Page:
California legislators are close to voting on a bill that would reclassify hundreds of thousands of independent contractors as employees. If passed, this bill will destroy many very productive economic opportunities, and substantially restrict free choice for individuals.
The only potential net beneficiary is the state government, which would receive a new source of unemployment insurance and disability insurance tax revenue. Not surprisingly, California Governor Gavin Newsom has supported the bill, even though there is no economically justifiable reason to require these businesses to pay these taxes.
The bill is intended to regulate labor relations in the gig economy, including rideshare companies such as Uber and Lyft. These businesses succeed because they efficiently match drivers with riders using remarkably innovative software. Forcing worker reclassification on innovative businesses that have created new self-employment opportunities will significantly increase the fees paid by consumers of the gig economy, reduce demand for these services, and reduce take-home pay for those working in these industries.
In a Labor Day Op-Ed, Newsom wrote “Employers shirk responsibility to safety net programs like workers’ compensation and unemployment insurance. Taxpayers are left to foot the bill.”
This statement is unfair to the businesses that Newsom criticizes, and also is flawed economic analysis. One reason is unemployment insurance, which should be essentially irrelevant for independent contractors. The purpose of unemployment insurance is to provide benefits to a worker who is laid off by their employer through no fault of the worker. But unemployment pertains to almost no gig workers or other independent contractors. This is because those workers choose how much they will work, and when to work. A “layoff” simply doesn’t exist. An Uber driver may be fired for cause, but they are not laid off. There is no incentive whatsoever for Uber or Lyft, within their current business models, to tell a qualified driver that they no longer can drive for them.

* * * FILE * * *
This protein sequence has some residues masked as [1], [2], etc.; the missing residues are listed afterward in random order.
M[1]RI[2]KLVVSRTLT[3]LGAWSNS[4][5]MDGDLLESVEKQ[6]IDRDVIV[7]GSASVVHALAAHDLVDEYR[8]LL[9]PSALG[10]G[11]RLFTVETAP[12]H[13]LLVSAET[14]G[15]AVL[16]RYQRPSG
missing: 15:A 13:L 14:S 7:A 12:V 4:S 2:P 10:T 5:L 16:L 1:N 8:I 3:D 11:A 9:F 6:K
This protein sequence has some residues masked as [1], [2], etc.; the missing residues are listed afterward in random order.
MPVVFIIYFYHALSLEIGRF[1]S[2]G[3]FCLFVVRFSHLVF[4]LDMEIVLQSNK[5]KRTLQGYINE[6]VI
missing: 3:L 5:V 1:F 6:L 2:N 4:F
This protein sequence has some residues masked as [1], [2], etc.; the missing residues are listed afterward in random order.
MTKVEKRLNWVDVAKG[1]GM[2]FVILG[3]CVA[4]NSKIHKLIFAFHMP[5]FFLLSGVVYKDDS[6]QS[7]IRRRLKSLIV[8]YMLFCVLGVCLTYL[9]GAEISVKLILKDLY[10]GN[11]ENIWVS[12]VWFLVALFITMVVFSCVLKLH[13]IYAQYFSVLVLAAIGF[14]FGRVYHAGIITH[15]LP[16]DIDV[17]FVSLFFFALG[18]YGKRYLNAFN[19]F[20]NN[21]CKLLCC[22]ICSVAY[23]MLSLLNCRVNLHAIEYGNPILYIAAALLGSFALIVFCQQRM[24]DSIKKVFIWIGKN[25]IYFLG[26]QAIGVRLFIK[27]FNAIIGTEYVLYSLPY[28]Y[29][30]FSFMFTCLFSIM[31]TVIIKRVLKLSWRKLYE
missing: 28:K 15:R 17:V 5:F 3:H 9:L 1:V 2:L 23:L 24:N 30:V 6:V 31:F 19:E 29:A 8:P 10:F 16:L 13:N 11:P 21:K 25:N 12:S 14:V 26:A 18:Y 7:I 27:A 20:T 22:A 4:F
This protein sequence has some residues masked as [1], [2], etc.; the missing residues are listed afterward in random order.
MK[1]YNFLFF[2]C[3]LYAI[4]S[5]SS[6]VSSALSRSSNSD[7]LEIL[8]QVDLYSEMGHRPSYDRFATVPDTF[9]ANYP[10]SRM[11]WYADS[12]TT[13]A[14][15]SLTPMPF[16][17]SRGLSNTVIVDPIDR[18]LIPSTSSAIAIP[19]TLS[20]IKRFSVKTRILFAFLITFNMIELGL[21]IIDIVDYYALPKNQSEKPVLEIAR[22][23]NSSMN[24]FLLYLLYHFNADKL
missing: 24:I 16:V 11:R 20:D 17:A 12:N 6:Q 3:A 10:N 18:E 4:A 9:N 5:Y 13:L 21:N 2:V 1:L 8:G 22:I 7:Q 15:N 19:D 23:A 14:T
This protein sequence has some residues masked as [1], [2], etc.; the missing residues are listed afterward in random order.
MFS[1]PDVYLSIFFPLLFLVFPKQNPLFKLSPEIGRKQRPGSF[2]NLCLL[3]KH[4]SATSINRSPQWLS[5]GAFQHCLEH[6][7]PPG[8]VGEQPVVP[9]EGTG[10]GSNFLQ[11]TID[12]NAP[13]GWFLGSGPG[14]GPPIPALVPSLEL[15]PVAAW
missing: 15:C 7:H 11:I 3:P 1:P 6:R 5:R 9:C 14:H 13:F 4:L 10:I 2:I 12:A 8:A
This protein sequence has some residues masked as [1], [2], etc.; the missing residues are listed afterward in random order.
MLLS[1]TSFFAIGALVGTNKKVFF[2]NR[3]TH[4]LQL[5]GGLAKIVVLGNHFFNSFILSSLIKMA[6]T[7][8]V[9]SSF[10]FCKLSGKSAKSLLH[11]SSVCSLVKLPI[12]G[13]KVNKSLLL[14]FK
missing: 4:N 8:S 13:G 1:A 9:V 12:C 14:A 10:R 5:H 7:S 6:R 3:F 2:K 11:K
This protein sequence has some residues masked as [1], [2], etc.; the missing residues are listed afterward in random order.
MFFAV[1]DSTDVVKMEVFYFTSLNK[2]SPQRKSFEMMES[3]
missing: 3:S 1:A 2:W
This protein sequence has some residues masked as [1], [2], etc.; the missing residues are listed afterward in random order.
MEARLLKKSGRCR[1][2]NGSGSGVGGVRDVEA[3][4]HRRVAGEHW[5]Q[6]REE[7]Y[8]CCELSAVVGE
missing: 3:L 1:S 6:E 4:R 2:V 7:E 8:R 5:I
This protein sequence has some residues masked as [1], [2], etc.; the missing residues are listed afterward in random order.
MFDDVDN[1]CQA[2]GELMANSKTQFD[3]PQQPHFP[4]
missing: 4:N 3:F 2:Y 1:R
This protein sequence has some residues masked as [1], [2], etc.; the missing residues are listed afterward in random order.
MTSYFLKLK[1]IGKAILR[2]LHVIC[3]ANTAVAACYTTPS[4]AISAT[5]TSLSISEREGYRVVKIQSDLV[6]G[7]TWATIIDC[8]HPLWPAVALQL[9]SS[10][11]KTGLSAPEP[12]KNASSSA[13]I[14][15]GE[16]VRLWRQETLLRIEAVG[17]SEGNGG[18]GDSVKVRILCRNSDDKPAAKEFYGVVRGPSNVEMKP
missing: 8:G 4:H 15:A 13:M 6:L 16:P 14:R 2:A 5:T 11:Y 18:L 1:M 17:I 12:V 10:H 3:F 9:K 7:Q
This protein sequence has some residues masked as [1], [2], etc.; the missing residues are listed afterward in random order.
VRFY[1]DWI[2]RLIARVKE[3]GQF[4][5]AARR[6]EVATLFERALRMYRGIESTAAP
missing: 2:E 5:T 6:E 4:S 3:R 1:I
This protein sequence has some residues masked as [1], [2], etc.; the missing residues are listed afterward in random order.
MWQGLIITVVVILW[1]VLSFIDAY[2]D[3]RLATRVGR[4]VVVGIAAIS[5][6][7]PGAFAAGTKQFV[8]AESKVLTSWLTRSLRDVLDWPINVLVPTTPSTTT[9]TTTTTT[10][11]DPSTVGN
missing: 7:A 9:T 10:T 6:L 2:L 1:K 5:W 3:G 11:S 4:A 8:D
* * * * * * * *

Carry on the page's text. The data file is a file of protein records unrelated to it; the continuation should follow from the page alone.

Disability insurance is a different issue, though in principle addressing this issue this does not require reclassifying independent contractors as employees. If the state really wants all workers to be covered by the state’s disability fund, then all they need to do is require workers to buy into the disability. From the perspective of the worker, it is irrelevant whether the company deducts that amount and pays for it, or provides it to the worker as salary, and the worker pays for it.
Interestingly, the state never seemed to care much about worker safety for independent contractors in the past. Rather, this is simply the case of the state government seeing a new, untapped revenue source that is theirs for the taking, and wrapping it up in a package of worker safety and private sector responsibility to increase the likelihood of it passing.